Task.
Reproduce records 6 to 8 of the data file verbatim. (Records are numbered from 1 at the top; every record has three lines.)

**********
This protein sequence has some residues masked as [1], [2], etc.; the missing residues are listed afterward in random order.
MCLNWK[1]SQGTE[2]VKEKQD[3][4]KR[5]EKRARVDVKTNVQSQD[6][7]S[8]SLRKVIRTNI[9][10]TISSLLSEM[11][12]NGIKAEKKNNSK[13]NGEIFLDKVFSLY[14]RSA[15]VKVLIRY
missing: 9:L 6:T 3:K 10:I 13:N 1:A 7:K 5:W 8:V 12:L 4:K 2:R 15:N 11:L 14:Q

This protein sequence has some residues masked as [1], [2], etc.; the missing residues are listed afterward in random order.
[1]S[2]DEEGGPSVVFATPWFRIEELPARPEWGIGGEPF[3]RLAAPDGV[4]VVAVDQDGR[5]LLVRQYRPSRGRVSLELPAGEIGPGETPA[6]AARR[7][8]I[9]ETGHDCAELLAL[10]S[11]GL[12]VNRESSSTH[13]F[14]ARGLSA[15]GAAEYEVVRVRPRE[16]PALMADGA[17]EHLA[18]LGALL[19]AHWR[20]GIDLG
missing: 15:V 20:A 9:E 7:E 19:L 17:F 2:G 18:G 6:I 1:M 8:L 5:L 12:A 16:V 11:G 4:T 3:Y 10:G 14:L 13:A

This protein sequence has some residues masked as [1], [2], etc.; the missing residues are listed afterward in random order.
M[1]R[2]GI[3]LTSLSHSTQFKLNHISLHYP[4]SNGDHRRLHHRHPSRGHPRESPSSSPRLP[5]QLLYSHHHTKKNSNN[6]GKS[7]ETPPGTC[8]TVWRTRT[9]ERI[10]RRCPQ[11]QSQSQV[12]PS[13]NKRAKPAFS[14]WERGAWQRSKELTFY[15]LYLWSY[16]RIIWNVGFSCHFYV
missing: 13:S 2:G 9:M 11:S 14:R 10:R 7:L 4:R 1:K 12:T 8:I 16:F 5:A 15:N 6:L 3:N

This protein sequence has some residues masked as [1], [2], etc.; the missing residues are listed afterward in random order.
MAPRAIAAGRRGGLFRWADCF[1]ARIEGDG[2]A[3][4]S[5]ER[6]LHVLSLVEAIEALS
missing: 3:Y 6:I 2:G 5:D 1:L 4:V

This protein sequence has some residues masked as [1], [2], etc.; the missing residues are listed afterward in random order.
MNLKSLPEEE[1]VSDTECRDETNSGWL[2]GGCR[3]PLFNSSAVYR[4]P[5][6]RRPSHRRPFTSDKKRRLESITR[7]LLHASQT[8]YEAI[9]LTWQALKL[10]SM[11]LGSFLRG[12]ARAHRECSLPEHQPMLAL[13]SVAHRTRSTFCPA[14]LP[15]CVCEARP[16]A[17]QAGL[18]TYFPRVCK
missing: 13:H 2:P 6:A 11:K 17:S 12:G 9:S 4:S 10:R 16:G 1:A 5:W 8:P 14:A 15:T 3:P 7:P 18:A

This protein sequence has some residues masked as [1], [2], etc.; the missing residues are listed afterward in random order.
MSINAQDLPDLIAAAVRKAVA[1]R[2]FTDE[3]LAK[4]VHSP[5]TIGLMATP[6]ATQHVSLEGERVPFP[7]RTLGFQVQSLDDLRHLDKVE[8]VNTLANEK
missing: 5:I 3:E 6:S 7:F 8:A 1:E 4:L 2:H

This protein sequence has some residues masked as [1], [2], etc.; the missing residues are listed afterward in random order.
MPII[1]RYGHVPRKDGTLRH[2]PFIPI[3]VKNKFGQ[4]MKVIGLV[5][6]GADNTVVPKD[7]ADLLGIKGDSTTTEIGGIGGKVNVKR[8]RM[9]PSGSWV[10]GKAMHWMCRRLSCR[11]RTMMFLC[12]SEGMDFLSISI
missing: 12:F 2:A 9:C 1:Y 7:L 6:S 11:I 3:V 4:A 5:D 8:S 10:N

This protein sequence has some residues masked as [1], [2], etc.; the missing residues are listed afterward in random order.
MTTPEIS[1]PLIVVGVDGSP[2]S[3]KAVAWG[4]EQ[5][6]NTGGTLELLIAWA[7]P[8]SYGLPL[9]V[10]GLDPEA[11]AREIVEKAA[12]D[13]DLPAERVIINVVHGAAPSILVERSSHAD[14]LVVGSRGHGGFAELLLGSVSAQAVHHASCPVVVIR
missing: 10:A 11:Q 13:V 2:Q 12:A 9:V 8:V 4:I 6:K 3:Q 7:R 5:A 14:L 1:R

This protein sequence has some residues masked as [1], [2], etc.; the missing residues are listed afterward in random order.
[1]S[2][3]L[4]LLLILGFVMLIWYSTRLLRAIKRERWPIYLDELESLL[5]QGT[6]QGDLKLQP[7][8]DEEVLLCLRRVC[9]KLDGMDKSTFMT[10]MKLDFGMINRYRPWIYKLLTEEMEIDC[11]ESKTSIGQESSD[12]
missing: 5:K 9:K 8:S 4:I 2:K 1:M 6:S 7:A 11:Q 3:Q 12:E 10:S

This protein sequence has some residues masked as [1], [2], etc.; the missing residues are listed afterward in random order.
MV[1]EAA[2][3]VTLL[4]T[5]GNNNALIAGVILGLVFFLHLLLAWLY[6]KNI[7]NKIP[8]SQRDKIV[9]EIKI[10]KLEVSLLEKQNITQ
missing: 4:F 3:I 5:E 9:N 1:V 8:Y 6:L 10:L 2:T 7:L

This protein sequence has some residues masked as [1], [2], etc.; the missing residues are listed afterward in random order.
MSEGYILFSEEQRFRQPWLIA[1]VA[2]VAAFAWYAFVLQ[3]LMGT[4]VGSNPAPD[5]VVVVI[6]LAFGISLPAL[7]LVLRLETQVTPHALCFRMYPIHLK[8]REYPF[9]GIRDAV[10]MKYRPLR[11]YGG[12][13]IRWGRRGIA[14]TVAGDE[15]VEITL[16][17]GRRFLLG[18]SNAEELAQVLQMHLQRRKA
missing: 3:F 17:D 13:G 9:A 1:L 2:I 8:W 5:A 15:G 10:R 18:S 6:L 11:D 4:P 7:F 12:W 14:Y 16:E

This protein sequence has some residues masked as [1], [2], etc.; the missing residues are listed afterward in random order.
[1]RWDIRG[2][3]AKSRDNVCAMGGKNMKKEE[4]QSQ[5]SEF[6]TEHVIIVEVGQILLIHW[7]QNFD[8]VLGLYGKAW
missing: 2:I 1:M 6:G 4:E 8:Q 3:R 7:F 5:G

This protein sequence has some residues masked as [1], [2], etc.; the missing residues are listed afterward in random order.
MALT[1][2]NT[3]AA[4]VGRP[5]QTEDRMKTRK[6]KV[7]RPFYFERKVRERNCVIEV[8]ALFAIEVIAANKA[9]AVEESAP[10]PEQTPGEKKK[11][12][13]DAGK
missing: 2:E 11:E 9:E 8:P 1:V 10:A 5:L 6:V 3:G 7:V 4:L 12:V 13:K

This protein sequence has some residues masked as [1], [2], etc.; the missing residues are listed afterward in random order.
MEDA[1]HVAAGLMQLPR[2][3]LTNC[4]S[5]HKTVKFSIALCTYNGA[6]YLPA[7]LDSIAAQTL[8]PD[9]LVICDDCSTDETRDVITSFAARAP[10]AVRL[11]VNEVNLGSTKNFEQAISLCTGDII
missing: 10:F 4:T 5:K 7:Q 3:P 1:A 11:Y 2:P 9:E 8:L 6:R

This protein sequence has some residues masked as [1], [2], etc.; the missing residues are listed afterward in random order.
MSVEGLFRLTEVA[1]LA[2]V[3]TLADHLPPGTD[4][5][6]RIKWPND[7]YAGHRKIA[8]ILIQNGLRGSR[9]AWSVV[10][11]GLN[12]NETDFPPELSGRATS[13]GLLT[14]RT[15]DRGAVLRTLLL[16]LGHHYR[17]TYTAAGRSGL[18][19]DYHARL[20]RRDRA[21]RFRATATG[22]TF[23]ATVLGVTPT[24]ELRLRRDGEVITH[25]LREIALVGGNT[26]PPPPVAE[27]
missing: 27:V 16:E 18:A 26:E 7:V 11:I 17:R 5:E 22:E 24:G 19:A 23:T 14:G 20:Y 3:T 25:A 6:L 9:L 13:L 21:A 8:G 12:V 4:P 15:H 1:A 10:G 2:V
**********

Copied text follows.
This protein sequence has some residues masked as [1], [2], etc.; the missing residues are listed afterward in random order.
MSINAQDLPDLIAAAVRKAVA[1]R[2]FTDE[3]LAK[4]VHSP[5]TIGLMATP[6]ATQHVSLEGERVPFP[7]RTLGFQVQSLDDLRHLDKVE[8]VNTLANEK
missing: 5:I 3:E 6:S 7:F 8:A 1:E 4:L 2:H

This protein sequence has some residues masked as [1], [2], etc.; the missing residues are listed afterward in random order.
MPII[1]RYGHVPRKDGTLRH[2]PFIPI[3]VKNKFGQ[4]MKVIGLV[5][6]GADNTVVPKD[7]ADLLGIKGDSTTTEIGGIGGKVNVKR[8]RM[9]PSGSWV[10]GKAMHWMCRRLSCR[11]RTMMFLC[12]SEGMDFLSISI
missing: 12:F 2:A 9:C 1:Y 7:L 6:S 11:I 3:V 4:A 5:D 8:S 10:N

This protein sequence has some residues masked as [1], [2], etc.; the missing residues are listed afterward in random order.
MTTPEIS[1]PLIVVGVDGSP[2]S[3]KAVAWG[4]EQ[5][6]NTGGTLELLIAWA[7]P[8]SYGLPL[9]V[10]GLDPEA[11]AREIVEKAA[12]D[13]DLPAERVIINVVHGAAPSILVERSSHAD[14]LVVGSRGHGGFAELLLGSVSAQAVHHASCPVVVIR
missing: 10:A 11:Q 13:V 2:Q 12:A 9:V 8:V 4:I 6:K 3:Q 7:R 5:A 14:L 1:R